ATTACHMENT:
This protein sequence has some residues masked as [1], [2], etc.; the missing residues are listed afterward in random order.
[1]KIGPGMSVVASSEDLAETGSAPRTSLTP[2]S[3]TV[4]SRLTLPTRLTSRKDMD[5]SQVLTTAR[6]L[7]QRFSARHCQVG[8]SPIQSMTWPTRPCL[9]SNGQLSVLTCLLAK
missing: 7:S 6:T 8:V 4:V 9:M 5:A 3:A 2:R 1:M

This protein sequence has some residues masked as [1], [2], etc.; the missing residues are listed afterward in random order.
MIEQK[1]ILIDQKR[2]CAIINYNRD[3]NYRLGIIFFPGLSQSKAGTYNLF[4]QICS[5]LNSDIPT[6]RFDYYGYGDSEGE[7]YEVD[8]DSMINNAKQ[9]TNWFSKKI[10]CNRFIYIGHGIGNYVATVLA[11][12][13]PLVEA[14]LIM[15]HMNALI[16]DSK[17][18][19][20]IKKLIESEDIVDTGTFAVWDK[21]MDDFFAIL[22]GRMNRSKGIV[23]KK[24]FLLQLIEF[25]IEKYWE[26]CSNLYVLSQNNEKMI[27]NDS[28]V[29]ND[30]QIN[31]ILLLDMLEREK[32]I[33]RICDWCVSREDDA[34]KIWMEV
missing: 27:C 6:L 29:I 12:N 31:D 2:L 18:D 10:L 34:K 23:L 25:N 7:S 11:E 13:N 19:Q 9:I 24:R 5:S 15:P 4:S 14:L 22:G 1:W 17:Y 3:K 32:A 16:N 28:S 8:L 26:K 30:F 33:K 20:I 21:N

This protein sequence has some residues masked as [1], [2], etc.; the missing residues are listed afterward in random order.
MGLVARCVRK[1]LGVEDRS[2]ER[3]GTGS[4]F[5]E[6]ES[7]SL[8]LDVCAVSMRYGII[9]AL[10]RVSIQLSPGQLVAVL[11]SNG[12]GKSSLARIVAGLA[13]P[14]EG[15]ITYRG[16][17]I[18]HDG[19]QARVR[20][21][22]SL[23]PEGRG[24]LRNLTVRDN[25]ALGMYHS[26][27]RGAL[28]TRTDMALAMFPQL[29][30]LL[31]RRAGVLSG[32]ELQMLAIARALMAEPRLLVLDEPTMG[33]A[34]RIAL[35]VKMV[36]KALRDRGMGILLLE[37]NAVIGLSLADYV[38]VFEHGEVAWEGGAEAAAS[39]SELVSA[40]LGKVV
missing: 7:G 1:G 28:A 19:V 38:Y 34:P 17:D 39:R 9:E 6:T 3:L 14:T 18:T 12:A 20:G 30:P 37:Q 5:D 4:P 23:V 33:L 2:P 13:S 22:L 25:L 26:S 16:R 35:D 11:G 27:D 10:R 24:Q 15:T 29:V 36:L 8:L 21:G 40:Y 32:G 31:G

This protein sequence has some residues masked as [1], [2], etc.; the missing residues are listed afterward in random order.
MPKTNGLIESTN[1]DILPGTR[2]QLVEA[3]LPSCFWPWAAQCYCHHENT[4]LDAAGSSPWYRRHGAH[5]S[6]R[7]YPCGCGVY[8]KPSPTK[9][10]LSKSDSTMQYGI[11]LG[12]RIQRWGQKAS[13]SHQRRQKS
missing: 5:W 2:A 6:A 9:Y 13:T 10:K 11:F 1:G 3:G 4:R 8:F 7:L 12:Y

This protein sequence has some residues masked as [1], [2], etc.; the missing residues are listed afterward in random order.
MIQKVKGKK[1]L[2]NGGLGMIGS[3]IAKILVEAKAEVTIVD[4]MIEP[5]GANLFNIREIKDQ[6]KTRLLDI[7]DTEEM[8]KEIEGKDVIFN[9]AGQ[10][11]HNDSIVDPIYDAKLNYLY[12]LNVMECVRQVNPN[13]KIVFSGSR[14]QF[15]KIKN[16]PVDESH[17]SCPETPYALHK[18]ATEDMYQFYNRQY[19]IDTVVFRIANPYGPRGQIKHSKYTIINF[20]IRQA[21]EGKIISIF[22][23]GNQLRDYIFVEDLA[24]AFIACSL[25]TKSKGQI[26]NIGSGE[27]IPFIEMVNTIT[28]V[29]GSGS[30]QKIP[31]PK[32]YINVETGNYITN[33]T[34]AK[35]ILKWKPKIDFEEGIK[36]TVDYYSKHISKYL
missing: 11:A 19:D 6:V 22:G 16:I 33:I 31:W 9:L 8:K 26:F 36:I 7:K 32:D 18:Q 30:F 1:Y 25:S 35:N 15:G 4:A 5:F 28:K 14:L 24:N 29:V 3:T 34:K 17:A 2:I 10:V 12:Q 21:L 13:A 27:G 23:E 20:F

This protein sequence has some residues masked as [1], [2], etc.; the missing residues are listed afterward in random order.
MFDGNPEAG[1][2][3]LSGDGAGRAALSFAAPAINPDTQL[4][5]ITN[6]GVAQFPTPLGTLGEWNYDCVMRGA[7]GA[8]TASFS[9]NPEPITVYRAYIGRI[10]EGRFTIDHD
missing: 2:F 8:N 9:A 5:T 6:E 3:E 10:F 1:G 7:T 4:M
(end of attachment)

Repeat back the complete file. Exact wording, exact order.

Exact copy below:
This protein sequence has some residues masked as [1], [2], etc.; the missing residues are listed afterward in random order.
[1]KIGPGMSVVASSEDLAETGSAPRTSLTP[2]S[3]TV[4]SRLTLPTRLTSRKDMD[5]SQVLTTAR[6]L[7]QRFSARHCQVG[8]SPIQSMTWPTRPCL[9]SNGQLSVLTCLLAK
missing: 7:S 6:T 8:V 4:V 9:M 5:A 3:A 2:R 1:M

This protein sequence has some residues masked as [1], [2], etc.; the missing residues are listed afterward in random order.
MIEQK[1]ILIDQKR[2]CAIINYNRD[3]NYRLGIIFFPGLSQSKAGTYNLF[4]QICS[5]LNSDIPT[6]RFDYYGYGDSEGE[7]YEVD[8]DSMINNAKQ[9]TNWFSKKI[10]CNRFIYIGHGIGNYVATVLA[11][12][13]PLVEA[14]LIM[15]HMNALI[16]DSK[17][18][19][20]IKKLIESEDIVDTGTFAVWDK[21]MDDFFAIL[22]GRMNRSKGIV[23]KK[24]FLLQLIEF[25]IEKYWE[26]CSNLYVLSQNNEKMI[27]NDS[28]V[29]ND[30]QIN[31]ILLLDMLEREK[32]I[33]RICDWCVSREDDA[34]KIWMEV
missing: 27:C 6:L 29:I 12:N 31:D 2:L 18:D 10:L 34:K 23:L 25:N 7:S 11:E 13:N 19:Q 9:I 24:R 5:S 15:P 4:S 14:L 22:G 1:W 17:Y 3:K 32:A 16:N 28:S 8:L 26:K 30:F 33:K 20:I 21:N

This protein sequence has some residues masked as [1], [2], etc.; the missing residues are listed afterward in random order.
MGLVARCVRK[1]LGVEDRS[2]ER[3]GTGS[4]F[5]E[6]ES[7]SL[8]LDVCAVSMRYGII[9]AL[10]RVSIQLSPGQLVAVL[11]SNG[12]GKSSLARIVAGLA[13]P[14]EG[15]ITYRG[16][17]I[18]HDG[19]QARVR[20][21][22]SL[23]PEGRG[24]LRNLTVRDN[25]ALGMYHS[26][27]RGAL[28]TRTDMALAMFPQL[29][30]LL[31]RRAGVLSG[32]ELQMLAIARALMAEPRLLVLDEPTMG[33]A[34]RIAL[35]VKMV[36]KALRDRGMGILLLE[37]NAVIGLSLADYV[38]VFEHGEVAWEGGAEAAAS[39]SELVSA[40]LGKVV
missing: 7:G 1:G 28:A 19:V 38:Y 34:P 17:D 39:R 9:E 6:T 3:L 14:T 18:T 12:A 20:G 30:P 37:Q 5:D 4:P 23:V 33:L 2:P 13:S 22:L 25:L 26:S 16:R 35:D 11:G 27:D 10:R 24:Q 15:T 29:V 36:L 8:L 21:G 40:Y 32:G 31:G

This protein sequence has some residues masked as [1], [2], etc.; the missing residues are listed afterward in random order.
MPKTNGLIESTN[1]DILPGTR[2]QLVEA[3]LPSCFWPWAAQCYCHHENT[4]LDAAGSSPWYRRHGAH[5]S[6]R[7]YPCGCGVY[8]KPSPTK[9][10]LSKSDSTMQYGI[11]LG[12]RIQRWGQKAS[13]SHQRRQKS
missing: 5:W 2:A 6:A 9:Y 13:T 10:K 11:F 1:G 3:G 4:R 8:F 7:L 12:Y

This protein sequence has some residues masked as [1], [2], etc.; the missing residues are listed afterward in random order.
MIQKVKGKK[1]L[2]NGGLGMIGS[3]IAKILVEAKAEVTIVD[4]MIEP[5]GANLFNIREIKDQ[6]KTRLLDI[7]DTEEM[8]KEIEGKDVIFN[9]AGQ[10][11]HNDSIVDPIYDAKLNYLY[12]LNVMECVRQVNPN[13]KIVFSGSR[14]QF[15]KIKN[16]PVDESH[17]SCPETPYALHK[18]ATEDMYQFYNRQY[19]IDTVVFRIANPYGPRGQIKHSKYTIINF[20]IRQA[21]EGKIISIF[22][23]GNQLRDYIFVEDLA[24]AFIACSL[25]TKSKGQI[26]NIGSGE[27]IPFIEMVNTIT[28]V[29]GSGS[30]QKIP[31]PK[32]YINVETGNYITN[33]T[34]AK[35]ILKWKPKIDFEEGIK[36]TVDYYSKHISKYL
missing: 11:A 19:D 6:V 22:G 16:I 33:I 31:W 9:L 8:K 26:F 36:I 7:K 32:D 18:Q 30:F 1:Y 25:S 35:N 15:G 4:A 5:F 28:K 14:L 24:N 29:V 3:T 34:K 17:A 2:I 10:V 12:Q 21:L 13:A 27:G 23:E 20:F

This protein sequence has some residues masked as [1], [2], etc.; the missing residues are listed afterward in random order.
MFDGNPEAG[1][2][3]LSGDGAGRAALSFAAPAINPDTQL[4][5]ITN[6]GVAQFPTPLGTLGEWNYDCVMRGA[7]GA[8]TASFS[9]NPEPITVYRAYIGRI[10]EGRFTIDHD
missing: 2:F 8:N 9:A 5:T 6:E 3:E 10:F 1:G 7:T 4:M